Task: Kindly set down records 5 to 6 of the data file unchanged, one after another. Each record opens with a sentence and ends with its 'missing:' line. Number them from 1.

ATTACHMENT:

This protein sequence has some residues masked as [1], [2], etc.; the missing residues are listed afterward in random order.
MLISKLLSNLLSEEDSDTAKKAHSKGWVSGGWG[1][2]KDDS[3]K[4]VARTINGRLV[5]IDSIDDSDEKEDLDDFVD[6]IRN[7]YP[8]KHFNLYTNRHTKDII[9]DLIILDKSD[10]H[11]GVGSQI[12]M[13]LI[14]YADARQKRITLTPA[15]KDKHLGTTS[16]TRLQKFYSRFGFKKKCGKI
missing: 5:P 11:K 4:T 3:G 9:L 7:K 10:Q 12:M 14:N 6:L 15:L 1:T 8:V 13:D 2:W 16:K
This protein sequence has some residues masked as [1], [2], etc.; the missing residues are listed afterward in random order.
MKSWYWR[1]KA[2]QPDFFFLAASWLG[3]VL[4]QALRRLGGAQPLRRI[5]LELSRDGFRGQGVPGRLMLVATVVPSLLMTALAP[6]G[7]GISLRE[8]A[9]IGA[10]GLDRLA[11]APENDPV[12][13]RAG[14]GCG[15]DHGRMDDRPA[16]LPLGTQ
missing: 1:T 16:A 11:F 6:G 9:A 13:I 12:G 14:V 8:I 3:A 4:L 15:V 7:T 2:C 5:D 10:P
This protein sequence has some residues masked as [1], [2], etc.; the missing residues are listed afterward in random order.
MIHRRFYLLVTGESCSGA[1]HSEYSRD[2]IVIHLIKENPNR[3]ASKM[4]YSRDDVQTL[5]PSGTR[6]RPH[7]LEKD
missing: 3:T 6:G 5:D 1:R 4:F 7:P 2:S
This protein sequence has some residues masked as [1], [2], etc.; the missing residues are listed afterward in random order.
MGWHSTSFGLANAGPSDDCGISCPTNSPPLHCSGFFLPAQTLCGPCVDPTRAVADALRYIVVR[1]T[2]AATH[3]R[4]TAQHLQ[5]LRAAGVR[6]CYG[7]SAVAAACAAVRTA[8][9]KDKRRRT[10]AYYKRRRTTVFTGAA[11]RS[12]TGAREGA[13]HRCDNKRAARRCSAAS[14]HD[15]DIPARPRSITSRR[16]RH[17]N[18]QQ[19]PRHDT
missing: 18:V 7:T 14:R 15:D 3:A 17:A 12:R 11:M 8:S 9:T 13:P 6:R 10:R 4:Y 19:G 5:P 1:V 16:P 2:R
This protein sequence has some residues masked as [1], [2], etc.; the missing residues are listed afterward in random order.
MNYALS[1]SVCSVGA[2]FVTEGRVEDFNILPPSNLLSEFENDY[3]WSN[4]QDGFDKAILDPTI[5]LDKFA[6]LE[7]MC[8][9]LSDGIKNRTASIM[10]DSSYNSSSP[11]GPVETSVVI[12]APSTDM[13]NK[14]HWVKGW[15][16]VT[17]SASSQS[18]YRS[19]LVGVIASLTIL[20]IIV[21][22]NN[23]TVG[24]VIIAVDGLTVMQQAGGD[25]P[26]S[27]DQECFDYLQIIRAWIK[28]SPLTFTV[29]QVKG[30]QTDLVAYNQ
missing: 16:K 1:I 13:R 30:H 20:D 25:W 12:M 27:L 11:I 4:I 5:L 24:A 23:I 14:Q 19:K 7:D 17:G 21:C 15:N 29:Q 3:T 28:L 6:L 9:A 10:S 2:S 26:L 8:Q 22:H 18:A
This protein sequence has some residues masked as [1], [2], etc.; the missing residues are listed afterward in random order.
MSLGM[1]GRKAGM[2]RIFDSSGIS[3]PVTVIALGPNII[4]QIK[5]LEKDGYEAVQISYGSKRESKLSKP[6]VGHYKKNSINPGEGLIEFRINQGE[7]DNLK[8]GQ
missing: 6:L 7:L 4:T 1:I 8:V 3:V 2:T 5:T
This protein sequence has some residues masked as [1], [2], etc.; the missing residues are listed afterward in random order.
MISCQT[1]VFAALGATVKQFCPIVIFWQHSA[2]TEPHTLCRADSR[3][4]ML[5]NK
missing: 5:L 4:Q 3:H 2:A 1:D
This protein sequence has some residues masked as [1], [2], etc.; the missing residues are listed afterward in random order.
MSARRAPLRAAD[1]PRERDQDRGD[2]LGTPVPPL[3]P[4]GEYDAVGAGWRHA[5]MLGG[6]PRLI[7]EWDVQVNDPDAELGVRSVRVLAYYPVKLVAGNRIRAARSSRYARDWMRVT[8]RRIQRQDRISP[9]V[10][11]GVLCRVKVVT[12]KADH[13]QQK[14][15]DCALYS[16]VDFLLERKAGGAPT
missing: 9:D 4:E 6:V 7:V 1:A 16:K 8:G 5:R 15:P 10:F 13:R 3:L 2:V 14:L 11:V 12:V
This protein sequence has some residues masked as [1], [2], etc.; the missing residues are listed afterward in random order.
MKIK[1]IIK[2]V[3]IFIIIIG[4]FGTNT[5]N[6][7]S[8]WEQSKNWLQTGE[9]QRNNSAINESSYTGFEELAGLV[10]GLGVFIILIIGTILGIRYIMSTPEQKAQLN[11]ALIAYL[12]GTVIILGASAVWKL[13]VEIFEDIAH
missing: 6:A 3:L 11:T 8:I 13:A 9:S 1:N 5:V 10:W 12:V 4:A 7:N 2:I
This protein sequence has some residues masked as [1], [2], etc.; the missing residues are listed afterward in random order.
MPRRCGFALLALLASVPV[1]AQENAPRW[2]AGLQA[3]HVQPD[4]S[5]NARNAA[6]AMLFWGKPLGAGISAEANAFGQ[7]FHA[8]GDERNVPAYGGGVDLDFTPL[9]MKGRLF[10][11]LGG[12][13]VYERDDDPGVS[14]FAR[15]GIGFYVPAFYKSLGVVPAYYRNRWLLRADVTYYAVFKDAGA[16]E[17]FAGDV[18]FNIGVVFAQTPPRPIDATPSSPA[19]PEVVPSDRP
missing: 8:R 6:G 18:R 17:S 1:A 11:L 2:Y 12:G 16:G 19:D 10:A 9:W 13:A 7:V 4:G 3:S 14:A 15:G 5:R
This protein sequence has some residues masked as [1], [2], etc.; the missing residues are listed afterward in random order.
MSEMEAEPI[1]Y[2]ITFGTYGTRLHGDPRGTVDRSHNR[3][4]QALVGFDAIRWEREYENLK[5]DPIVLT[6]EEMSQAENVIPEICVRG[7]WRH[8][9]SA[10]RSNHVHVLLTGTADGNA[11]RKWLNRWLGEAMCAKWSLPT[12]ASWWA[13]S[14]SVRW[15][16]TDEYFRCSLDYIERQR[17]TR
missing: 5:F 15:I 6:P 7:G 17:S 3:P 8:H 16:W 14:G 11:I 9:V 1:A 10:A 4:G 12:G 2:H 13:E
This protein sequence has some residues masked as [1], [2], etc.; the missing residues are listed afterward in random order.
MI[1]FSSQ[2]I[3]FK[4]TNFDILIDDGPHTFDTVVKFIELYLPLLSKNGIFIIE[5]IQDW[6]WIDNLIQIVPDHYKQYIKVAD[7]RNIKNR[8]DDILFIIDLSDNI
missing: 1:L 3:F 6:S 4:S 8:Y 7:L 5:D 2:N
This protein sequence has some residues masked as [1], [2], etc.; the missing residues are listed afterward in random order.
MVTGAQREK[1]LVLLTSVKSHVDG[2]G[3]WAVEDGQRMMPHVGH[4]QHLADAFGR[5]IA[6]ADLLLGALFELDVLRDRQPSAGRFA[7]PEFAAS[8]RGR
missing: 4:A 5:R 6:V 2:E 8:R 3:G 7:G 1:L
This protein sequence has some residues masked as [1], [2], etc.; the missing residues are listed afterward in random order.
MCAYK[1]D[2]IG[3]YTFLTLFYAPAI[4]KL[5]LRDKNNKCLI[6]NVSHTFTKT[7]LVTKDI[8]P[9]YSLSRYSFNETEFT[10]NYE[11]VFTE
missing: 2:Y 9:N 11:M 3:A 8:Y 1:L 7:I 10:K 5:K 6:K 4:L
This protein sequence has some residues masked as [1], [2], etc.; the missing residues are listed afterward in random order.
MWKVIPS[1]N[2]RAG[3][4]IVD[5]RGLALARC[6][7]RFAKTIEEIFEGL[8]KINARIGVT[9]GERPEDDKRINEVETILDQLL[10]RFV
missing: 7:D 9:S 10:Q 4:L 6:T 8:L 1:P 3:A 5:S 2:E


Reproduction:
This protein sequence has some residues masked as [1], [2], etc.; the missing residues are listed afterward in random order.
MNYALS[1]SVCSVGA[2]FVTEGRVEDFNILPPSNLLSEFENDY[3]WSN[4]QDGFDKAILDPTI[5]LDKFA[6]LE[7]MC[8][9]LSDGIKNRTASIM[10]DSSYNSSSP[11]GPVETSVVI[12]APSTDM[13]NK[14]HWVKGW[15][16]VT[17]SASSQS[18]YRS[19]LVGVIASLTIL[20]IIV[21][22]NN[23]TVG[24]VIIAVDGLTVMQQAGGD[25]P[26]S[27]DQECFDYLQIIRAWIK[28]SPLTFTV[29]QVKG[30]QTDLVAYNQ
missing: 16:K 1:I 13:R 30:H 20:D 25:W 12:M 27:L 11:I 4:I 5:L 24:A 23:I 14:Q 19:K 7:D 17:G 21:C 15:N 29:Q 3:T 28:L 6:L 9:A 10:S 2:S 26:L 8:Q 22:H 18:A
This protein sequence has some residues masked as [1], [2], etc.; the missing residues are listed afterward in random order.
MSLGM[1]GRKAGM[2]RIFDSSGIS[3]PVTVIALGPNII[4]QIK[5]LEKDGYEAVQISYGSKRESKLSKP[6]VGHYKKNSINPGEGLIEFRINQGE[7]DNLK[8]GQ
missing: 6:L 7:L 4:T 1:I 8:V 3:V 2:T 5:T